This is a contemplative time for me (and probably Teresa).  We have been ‘empty-nesters’ for some time but we are now on the path to becoming parents of completely independent children.  Each has made the leap that begins their individual family life and, in their own way, they have indicated that it is time for Mom and Dad to let go. 

It is what we are here on earth to do… family is our major purpose in life.  The work of parenting and 'family making' cannot be done effectively with too much shadow leadership.  Like our Heavenly Father, we have to allow others to learn and grow by doing the hard things.

But it is sure difficult to release what has been such a wonderful experience.

We miss having little ones in our home (OK, we get the grandkids some but that’s not quite the same).  It is a difficult realization that we are now just background noise to our children as they move forward, raising up the next generation.  There is no more ‘Primary Responsibility’ for us in the welfare of the new little ones.

Anyways, back to Joel.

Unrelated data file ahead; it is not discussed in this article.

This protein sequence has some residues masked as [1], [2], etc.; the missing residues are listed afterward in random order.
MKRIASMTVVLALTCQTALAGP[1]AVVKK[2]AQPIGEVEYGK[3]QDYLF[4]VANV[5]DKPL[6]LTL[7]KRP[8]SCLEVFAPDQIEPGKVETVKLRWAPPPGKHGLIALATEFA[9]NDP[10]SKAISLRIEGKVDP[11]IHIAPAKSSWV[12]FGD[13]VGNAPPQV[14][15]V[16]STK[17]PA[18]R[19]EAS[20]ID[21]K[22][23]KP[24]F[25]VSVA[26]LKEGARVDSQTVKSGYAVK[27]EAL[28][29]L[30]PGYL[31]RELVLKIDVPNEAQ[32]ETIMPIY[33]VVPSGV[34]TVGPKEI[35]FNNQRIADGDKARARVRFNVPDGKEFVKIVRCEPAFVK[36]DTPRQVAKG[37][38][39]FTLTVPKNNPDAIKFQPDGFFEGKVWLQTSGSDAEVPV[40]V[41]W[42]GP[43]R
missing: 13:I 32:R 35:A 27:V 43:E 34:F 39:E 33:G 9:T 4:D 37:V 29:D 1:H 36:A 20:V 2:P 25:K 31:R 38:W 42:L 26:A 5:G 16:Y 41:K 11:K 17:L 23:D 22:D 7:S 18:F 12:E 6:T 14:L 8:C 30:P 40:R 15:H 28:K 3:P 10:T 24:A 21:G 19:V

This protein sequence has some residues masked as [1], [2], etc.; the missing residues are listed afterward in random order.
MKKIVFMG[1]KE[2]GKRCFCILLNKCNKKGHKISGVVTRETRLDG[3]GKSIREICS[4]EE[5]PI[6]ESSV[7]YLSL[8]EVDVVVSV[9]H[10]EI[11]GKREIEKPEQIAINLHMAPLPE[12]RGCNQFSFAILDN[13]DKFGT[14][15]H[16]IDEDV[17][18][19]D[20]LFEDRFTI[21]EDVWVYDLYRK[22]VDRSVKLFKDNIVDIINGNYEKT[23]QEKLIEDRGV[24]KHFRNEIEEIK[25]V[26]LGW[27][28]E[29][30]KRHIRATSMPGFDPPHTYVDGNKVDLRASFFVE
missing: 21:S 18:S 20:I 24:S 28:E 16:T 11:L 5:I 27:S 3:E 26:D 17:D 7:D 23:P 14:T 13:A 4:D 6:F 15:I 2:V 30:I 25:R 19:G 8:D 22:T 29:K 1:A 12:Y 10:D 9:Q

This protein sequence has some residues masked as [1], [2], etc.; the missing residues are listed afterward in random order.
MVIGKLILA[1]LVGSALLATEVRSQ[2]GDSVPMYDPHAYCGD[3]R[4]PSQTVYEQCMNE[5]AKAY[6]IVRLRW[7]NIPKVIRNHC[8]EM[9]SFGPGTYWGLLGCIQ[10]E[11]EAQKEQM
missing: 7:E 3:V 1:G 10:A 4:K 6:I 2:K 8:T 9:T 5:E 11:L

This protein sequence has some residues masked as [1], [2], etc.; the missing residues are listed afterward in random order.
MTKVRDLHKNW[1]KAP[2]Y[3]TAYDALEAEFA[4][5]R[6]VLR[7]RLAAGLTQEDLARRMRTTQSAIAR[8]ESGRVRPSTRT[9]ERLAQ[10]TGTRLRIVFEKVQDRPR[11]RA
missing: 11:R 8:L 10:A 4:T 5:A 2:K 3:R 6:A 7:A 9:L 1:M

Don't they look happy!!
Paula and Joel are being married next week on the 20th and we couldn’t be happier.  It is a bit unusual to have another Paula but we are working on how to address that issue (PJ, Paula Jr., Joel’s Paula?).  It is such a wonderful dilemma to have.   

Paula's wedding picture

I am most impressed that Joel’s siblings have been extremely supportive of everything that needs to be done.  Our children have grown into such good friends and that brings us great joy.  I credit their mother and her immense efforts to keep us all connected.  She is truly the glue that holds us all together.  Thanks Teresa.

As I review this post, I realize that I am all over the place – please make allowances for an excited and feeble dad.  


I have included a few pictures of the happy couple and hope that you will celebrate with us and let them know how much you love them. 

Thursday, August 13, 2015


School starts in less than a week!!

That’s earlier than usual but it means we don’t go past Memorial Day.

I’m ready for the kids to come back.  Normally I’m ready to go after about three weeks of summer.

The boy Samuel hearing the voice of the Lord

Here are some pictures I have put on the walls of my room.  Our subject is the Old Testament this year.  The subject matter is one of my favorites because there is so much new to the students (except they are always afraid of Isaiah…he’s fun if you don’t panic).